Detroit is no longer the largest majority-Black city in the United States, according to the U.S. Census. That designation now belongs to Memphis, Tennessee—barely.
The U.S. Census stated last week that, according to its latest population estimates of July 2022, Memphis has 621,056 residents over Detroit’s 620,376. In other words, Memphis has 680 more Black residents than Detroit. Percentage-wise, Detroit is 76 percent Black and Memphis is 63 percent Black.
Though some residents, experts and city officials are cautious, if not disparaging, about the numbers —Mayor Mike Duggan called the U.S. Census a “clown show”–they are also acknowledging that the number is the latest example of ongoing exodus of Black people from the city.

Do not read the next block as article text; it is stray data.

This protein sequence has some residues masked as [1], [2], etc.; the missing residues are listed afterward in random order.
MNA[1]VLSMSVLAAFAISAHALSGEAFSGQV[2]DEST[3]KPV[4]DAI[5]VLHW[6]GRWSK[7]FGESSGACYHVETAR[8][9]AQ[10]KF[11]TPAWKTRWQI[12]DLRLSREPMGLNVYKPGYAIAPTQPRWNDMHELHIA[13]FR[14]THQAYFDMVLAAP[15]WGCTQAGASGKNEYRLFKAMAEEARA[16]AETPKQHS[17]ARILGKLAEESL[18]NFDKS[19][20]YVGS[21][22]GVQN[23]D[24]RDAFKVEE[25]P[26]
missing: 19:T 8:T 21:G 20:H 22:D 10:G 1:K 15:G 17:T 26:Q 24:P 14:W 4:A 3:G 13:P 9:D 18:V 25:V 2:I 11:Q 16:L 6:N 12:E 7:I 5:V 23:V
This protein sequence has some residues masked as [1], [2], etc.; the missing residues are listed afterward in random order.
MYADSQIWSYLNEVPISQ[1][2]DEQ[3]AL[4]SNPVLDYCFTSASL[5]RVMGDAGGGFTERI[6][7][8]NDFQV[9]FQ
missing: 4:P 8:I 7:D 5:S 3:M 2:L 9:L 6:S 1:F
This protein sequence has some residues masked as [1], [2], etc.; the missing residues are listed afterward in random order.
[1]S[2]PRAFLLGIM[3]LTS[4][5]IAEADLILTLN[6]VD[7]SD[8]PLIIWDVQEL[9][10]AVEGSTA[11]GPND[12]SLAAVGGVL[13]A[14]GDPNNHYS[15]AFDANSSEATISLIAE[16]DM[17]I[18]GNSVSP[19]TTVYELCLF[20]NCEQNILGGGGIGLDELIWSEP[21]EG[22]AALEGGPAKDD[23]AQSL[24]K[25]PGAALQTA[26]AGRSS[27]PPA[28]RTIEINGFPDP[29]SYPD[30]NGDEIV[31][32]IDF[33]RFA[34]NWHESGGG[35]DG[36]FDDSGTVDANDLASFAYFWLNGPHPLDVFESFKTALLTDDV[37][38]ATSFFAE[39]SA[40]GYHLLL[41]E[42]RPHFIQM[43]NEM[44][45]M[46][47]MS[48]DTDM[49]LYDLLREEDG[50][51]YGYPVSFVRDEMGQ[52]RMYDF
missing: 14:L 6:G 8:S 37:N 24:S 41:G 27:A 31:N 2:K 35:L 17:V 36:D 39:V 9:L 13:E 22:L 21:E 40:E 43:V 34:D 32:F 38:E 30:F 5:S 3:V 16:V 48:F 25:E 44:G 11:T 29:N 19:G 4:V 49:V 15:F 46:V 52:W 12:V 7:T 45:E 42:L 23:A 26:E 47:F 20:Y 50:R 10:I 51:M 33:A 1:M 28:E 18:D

The city has lost about 295,000 Black residents, or 37.4% of its African American population since 2020, and the Latino, Asian and White populations have increased. Some of the reasons Black Detroiters have cited for leaving the city are higher-paying jobs going to White people, not being able to afford housing in the city anymore and the crime rates.
The reality is a declining population usually means declining federal funding for important social-net organizations and other policies, projects and priorities.